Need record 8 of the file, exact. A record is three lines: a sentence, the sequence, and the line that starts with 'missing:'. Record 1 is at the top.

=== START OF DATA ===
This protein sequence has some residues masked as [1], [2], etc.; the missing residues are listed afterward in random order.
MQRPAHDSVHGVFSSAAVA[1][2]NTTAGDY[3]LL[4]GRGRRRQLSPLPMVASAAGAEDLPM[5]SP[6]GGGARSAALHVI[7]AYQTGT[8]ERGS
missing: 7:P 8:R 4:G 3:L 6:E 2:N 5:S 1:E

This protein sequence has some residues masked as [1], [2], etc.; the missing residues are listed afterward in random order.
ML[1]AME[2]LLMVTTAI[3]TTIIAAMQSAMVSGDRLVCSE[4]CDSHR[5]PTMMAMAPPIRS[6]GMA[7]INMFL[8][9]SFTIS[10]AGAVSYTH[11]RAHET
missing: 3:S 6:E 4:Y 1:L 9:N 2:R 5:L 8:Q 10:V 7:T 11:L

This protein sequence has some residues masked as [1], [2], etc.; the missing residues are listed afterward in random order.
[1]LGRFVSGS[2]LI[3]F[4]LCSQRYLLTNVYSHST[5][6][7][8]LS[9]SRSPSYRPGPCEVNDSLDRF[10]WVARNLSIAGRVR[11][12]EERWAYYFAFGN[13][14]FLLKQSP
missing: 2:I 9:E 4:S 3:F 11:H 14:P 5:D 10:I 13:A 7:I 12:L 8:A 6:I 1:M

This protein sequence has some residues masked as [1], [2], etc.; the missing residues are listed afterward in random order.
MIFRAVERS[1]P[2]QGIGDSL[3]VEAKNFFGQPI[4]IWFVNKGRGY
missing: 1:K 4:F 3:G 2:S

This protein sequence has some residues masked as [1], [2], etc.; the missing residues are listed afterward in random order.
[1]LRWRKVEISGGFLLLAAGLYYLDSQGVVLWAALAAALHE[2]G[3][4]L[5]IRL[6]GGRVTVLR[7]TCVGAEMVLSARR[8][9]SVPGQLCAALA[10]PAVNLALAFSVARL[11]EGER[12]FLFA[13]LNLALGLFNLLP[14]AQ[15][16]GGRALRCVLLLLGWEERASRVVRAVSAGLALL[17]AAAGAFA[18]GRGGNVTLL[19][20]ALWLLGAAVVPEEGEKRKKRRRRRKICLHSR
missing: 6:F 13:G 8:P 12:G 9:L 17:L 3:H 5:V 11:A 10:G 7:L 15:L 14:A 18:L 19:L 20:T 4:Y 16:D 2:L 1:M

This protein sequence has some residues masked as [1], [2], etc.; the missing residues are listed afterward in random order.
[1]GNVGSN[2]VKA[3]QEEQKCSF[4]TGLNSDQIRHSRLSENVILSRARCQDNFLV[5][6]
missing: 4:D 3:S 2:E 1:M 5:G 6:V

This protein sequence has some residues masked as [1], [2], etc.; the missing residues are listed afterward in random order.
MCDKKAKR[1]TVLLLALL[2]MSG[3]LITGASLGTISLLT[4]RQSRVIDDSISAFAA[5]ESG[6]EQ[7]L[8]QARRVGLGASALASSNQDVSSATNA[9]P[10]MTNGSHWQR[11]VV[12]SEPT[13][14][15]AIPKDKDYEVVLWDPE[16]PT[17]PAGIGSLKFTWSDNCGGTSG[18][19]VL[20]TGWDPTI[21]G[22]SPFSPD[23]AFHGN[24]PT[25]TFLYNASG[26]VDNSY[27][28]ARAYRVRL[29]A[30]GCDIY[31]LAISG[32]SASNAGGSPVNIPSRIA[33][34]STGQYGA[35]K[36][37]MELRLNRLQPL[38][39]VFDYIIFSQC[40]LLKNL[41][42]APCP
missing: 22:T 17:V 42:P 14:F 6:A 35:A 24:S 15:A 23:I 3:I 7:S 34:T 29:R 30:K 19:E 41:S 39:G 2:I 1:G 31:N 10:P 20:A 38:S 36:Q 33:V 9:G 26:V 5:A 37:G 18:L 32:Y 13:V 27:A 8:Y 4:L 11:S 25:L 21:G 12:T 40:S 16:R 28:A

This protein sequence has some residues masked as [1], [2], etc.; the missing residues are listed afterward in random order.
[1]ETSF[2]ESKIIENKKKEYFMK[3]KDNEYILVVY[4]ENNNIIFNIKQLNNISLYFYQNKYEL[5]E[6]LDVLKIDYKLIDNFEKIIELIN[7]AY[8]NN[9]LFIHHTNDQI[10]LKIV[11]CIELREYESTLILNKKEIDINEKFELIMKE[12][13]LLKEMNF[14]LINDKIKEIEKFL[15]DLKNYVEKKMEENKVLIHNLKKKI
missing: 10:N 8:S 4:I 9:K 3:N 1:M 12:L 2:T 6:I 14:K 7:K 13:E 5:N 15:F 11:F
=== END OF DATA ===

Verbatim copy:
This protein sequence has some residues masked as [1], [2], etc.; the missing residues are listed afterward in random order.
[1]ETSF[2]ESKIIENKKKEYFMK[3]KDNEYILVVY[4]ENNNIIFNIKQLNNISLYFYQNKYEL[5]E[6]LDVLKIDYKLIDNFEKIIELIN[7]AY[8]NN[9]LFIHHTNDQI[10]LKIV[11]CIELREYESTLILNKKEIDINEKFELIMKE[12][13]LLKEMNF[14]LINDKIKEIEKFL[15]DLKNYVEKKMEENKVLIHNLKKKI
missing: 10:N 8:S 4:I 9:K 3:N 1:M 12:L 2:T 6:I 14:K 7:K 13:E 5:N 15:F 11:F